We may be richer, but we're more miserable, according to an
analysis of tweets over the last three years.
University of Vermont researchers say that while the US' gross domestic
product has been rising for the last two years, happiness levels have
been declining since April 2009.
"It appears that
happiness is going down," says Peter Dodds, an applied mathematician at
Dodds and his team
gathered more than 46 billion words tweeted around the globe, and ran
them by Amazon's Mechanical Turk service. They paid a group of
volunteers to rate, from one to nine, their sense of the 'happiness'
of the ten thousand most common words in English.
scores, the volunteers rated, for example, 'laughter' at 8.50, 'food' at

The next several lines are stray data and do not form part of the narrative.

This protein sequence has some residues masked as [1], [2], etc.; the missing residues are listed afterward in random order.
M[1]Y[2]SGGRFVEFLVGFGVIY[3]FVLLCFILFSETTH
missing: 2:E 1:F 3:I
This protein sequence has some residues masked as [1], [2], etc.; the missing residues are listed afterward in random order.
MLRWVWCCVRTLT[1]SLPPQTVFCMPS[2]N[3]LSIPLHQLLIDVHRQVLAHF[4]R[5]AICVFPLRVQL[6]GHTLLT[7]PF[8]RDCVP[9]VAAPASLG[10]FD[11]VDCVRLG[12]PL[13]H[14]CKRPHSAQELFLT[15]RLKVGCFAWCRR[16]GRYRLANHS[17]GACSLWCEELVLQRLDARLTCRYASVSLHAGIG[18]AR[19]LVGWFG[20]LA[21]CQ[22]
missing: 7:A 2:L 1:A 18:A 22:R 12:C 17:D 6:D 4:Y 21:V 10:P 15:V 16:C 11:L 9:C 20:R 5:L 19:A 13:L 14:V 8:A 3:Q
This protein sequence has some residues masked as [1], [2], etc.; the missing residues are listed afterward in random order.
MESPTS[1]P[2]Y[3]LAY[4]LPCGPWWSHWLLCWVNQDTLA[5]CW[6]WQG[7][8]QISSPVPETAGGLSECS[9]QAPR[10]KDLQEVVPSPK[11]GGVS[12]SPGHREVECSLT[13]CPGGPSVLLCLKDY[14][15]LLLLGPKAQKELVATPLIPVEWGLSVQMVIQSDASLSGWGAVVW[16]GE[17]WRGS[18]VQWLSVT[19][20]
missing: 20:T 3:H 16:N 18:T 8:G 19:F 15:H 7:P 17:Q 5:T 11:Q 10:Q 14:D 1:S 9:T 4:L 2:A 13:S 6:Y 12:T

7.44, 'truck' at 5.48, 'greed' at 3.06 and 'terrorist' at 1.30.
The Vermont team then
applied these scores to the pool of words collected from Twitter,
linking them to date, time and location.
In this way, they say,
they can measure happiness at different times and places - more
accurately than surveys which depend on self-reported levels of
happiness and generally have small sample sizes.
The new approach
throws out several interesting insights - we're generally happiest over
the weekend, for example, with happiness levels lowest on Mondays and
Tuesdays. Over each day, happiness seems to drop from morning
to night.Read more